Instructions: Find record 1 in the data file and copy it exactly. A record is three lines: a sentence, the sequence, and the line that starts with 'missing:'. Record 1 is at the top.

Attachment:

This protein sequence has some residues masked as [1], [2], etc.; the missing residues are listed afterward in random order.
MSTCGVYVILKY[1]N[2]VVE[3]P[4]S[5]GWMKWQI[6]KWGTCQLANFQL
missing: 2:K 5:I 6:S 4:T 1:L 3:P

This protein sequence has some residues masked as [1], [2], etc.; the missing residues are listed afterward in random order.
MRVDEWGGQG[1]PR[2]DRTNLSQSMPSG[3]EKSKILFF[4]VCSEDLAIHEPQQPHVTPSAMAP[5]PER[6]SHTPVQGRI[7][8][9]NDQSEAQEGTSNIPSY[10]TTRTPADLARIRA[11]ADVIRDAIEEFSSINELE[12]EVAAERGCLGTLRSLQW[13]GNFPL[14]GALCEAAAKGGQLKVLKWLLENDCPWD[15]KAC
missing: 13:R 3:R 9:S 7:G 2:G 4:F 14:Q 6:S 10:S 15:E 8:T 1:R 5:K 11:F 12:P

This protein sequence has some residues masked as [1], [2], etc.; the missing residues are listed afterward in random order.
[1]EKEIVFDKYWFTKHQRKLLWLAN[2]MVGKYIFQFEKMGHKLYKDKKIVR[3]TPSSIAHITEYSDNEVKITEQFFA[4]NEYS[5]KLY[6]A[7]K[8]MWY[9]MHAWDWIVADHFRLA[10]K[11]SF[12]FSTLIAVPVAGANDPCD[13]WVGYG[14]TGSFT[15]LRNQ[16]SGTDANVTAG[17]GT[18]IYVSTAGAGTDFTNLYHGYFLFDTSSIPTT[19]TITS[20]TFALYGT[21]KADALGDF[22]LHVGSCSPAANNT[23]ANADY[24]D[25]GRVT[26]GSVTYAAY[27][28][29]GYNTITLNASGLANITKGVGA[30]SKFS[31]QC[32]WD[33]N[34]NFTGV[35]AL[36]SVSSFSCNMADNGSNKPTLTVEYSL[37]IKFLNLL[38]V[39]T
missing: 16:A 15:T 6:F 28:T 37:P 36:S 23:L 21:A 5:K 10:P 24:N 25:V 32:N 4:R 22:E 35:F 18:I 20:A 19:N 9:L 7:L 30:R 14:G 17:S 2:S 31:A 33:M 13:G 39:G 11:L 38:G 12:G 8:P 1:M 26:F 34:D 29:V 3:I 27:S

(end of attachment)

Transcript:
This protein sequence has some residues masked as [1], [2], etc.; the missing residues are listed afterward in random order.
MSTCGVYVILKY[1]N[2]VVE[3]P[4]S[5]GWMKWQI[6]KWGTCQLANFQL
missing: 2:K 5:I 6:S 4:T 1:L 3:P